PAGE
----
shear force diagram and bending moment diagrams is greatly simplified if the
relationship among load, shear force and bending moment is established.

Let us consider a simply supported beam
AB carrying a uniformly distributed load w/length.

Let us imagine to cut a
short slice o from the origin „0'.

Let us detach this portion of the beam
and draw its free body diagram.

The forces acting on
the free body diagram of the detached portion of this loaded beam are the
following

•
The
shearing**d**Fat theforcesectionxandFx + andxrespectivelyF+.

• The bending
moment**d**x beatMandtheM+dMsectionsrespectively.

• Force due to external
loading, if „ total loading on this slice of length **d**x is w. **d**x,
which is approximately acting through the centre „c'. If
theobeuniformlyloadingdistributed thenisit wouldassumedpassexactly through the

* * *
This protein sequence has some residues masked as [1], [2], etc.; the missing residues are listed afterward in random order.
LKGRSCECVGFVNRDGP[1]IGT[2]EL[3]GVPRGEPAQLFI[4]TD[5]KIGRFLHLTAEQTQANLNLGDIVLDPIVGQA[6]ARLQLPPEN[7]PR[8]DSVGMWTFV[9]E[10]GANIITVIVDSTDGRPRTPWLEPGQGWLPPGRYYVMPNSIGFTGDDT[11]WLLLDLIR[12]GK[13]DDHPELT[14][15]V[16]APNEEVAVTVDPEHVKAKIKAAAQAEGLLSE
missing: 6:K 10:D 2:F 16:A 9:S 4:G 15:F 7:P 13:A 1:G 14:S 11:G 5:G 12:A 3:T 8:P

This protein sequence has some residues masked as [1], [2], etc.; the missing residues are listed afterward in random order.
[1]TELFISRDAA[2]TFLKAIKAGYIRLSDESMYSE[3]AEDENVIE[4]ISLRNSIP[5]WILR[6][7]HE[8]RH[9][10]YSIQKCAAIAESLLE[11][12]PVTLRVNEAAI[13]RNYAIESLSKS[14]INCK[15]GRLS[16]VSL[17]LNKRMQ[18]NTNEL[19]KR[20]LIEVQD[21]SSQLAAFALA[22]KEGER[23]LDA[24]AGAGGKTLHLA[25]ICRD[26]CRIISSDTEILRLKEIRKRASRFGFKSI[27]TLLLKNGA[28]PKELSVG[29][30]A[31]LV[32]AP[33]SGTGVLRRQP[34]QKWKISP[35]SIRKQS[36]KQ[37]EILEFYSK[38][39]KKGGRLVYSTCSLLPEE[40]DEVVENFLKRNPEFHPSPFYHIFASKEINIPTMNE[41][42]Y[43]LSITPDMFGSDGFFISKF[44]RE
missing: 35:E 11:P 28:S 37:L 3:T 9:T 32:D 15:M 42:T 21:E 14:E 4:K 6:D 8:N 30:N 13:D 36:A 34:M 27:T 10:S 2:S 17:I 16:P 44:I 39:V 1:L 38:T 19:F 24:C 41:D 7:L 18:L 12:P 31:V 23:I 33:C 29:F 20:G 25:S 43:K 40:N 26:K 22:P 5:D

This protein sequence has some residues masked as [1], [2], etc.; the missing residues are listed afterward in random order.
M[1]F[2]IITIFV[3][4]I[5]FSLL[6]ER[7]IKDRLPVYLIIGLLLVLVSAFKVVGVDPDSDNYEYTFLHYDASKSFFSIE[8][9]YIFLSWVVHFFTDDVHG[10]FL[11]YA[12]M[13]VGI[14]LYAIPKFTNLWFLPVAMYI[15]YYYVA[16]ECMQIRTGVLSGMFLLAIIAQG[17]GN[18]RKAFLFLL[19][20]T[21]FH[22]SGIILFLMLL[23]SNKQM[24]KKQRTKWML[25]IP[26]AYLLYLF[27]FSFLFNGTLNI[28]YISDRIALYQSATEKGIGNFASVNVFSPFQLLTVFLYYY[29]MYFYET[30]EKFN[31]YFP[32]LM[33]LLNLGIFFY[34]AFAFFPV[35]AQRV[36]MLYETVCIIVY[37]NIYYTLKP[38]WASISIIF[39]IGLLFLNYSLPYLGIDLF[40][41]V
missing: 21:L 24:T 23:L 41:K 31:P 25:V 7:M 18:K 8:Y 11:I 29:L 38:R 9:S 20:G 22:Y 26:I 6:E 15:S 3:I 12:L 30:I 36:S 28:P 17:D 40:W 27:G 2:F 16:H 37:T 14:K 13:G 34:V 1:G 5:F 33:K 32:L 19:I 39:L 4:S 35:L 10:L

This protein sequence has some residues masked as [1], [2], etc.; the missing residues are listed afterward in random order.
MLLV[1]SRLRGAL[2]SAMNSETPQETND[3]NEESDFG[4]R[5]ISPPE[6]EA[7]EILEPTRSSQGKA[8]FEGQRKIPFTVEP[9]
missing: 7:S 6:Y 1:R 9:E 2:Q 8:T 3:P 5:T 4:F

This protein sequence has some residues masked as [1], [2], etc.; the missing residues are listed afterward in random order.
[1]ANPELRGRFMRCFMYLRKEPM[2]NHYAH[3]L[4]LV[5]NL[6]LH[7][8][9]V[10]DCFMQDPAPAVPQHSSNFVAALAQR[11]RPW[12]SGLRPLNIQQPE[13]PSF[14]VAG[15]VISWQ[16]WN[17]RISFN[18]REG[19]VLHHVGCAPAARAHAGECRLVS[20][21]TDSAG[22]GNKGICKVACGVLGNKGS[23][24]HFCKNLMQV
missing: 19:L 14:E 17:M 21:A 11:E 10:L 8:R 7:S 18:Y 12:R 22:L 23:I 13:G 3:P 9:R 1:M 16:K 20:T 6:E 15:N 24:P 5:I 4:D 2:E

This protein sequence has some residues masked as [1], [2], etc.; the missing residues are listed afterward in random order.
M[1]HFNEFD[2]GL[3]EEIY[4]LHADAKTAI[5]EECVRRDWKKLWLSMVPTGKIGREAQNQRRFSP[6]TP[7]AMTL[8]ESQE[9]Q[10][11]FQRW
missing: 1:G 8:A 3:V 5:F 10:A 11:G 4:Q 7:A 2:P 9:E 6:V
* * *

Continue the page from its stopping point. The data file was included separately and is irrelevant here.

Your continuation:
centre „c'.

This small element must be in
equilibrium under the action of these forces and couples.

Now let us
take the moments
at the po

**Conclusions: **From
the above relations,the following important conclusions may be drawn

•
From Equation (1), the area of the basic
calculus is the bending moment diagram

•
The
slope of bending
moment diagram

Thus, if F=0; the slope
of the bending moment diagram is zero and the bending moment is therefore
constant.'

•
The
maximum or minimum
Bending mome

The slope of the shear
force diagram is equal to the magnitude of the intensity of the distributed
loading at any position along the beam. The –ve sign is as a consequence of our
particular choice of sign conventions

**Procedure for drawing shear force and
bending moment diagram:**

**Preamble:**

The advantage of